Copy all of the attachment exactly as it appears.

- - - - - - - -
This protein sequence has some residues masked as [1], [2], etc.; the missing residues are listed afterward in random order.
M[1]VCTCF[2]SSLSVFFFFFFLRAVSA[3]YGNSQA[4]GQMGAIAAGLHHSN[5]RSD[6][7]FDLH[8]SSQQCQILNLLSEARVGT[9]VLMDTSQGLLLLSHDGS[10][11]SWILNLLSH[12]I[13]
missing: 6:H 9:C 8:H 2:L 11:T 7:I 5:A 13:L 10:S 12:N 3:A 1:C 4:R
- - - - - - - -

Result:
This protein sequence has some residues masked as [1], [2], etc.; the missing residues are listed afterward in random order.
M[1]VCTCF[2]SSLSVFFFFFFLRAVSA[3]YGNSQA[4]GQMGAIAAGLHHSN[5]RSD[6][7]FDLH[8]SSQQCQILNLLSEARVGT[9]VLMDTSQGLLLLSHDGS[10][11]SWILNLLSH[12]I[13]
missing: 6:H 9:C 8:H 2:L 11:T 7:I 5:A 13:L 10:S 12:N 3:A 1:C 4:R